On “Social Media Blog,” which discusses the business end of social networking, a basic but often misunderstood topic of social media ROI was highlighted.
The points were pretty simple: social media is growing, and budgets are growing and will grow in 2010 and beyond; ROI is often misunderstood in terms of social media; and a clear definition of how ROI works.
How much are budgets going to grow through 2010 for social media marketing?
First, consider the return on investment policy many companies have. Are they expecting a financial impact or more of a branding route for marketing? What are their goals? The blog post quoted another source on how social media spending is going to increase in leaps and bounds from 2009 to 2010.
It’s expected the majority of companies within the field plan to spend more on social media, while a smaller number plan to continue spending the same amount.
In order to see whether or not companies will focus on ROI for social media marketing, you have to know what is and isn’t ROI.
What’s not ROI?
-The number of followers you have on Facebook, Twitter, and MySpace, or the connections you have on LinkedIn.
-An increase in page views
-Increase in brand awareness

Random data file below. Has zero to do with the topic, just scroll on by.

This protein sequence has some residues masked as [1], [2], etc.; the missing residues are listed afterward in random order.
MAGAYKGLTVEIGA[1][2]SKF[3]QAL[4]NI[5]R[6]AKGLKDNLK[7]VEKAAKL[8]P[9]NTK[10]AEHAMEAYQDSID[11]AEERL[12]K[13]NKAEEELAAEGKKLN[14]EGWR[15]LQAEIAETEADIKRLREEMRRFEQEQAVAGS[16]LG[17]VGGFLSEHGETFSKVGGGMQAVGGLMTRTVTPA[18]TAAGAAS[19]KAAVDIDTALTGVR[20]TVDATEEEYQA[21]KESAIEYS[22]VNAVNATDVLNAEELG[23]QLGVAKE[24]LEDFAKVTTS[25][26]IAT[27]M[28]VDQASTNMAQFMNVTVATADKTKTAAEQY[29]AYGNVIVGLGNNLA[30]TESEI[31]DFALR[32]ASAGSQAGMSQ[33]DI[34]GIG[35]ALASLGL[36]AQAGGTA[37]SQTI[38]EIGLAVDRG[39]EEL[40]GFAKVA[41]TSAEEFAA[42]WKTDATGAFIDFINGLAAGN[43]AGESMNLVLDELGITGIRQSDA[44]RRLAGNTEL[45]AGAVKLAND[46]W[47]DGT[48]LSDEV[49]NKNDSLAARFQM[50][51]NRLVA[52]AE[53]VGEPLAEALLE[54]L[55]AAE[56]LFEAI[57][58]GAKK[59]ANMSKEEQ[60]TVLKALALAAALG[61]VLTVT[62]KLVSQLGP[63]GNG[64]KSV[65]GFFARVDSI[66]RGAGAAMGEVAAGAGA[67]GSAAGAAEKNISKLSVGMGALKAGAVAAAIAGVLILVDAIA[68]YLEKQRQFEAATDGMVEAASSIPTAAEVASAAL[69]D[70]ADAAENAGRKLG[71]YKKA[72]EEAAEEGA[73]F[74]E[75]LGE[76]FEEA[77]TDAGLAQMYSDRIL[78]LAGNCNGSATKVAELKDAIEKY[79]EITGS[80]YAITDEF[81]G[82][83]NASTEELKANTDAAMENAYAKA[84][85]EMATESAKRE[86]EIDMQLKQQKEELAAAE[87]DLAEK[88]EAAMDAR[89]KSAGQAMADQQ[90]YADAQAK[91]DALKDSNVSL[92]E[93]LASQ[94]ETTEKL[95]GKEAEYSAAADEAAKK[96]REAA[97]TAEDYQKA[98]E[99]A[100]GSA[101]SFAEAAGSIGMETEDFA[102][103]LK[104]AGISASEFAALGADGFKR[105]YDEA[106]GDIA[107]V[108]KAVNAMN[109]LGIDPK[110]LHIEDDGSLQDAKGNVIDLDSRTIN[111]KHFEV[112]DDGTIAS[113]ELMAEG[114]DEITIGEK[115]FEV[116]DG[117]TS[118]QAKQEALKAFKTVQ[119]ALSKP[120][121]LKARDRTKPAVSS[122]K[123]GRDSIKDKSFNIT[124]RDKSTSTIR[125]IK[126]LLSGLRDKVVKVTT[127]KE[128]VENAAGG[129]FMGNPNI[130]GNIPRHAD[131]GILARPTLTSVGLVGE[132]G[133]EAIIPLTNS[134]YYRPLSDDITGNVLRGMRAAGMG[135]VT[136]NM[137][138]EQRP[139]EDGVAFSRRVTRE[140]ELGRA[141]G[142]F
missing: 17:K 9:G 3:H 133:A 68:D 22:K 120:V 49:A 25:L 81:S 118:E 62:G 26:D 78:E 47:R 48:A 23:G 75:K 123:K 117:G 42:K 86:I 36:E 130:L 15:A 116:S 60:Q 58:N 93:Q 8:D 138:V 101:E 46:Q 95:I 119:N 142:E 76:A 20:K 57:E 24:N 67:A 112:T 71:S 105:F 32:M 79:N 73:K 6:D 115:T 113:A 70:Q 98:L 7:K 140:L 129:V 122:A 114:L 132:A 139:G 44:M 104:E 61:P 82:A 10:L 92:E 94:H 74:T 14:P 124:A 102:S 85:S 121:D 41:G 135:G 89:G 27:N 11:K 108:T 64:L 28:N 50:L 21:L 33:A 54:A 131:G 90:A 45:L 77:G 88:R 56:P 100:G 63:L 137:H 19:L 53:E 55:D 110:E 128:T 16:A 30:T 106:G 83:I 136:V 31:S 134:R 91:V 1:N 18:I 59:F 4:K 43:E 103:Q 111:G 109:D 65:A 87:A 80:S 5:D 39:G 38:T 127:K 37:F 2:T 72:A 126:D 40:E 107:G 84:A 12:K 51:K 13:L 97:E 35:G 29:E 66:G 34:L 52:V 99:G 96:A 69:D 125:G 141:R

A return on investment is when a customer makes a purchase, and the profit you make from that purchase. Technically, it could be a click on an ad, a pair of shoes, or a service sale, but the point is you initially invested money into bringing the customer there, the ROI, and they bought something. In math, it’s the amount of sale minus your expenses which equals profit.
There is also a misconception on what ROI is in terms of the past and future. ROI happened. It’s not projected sales for 2011 or 2012. It’s the actual rate of sales you made in the past.
ROI is the financial end of the social media marketing event, not the non-financial. That means your social media marketing budget should account for increase in sales, not hits, subscribers, or other non-financial aspects.
With social media marketing performance being more and more about ROI, it’s important to keep the definitions correct in order to plan a budget.
The post also contains a very relevant slideshare presentation by well-known social media marketing expert Olivier Blanchard (I already mentioned him in my follow-up post on my ‘open post to the pied piper of the online world’.
Click your way through the presentation below and I’ll talk more about ROI in general later. Not only from a social media marketing viewpoint but from a much broader perspective.
Join me in the Social Marketing Forum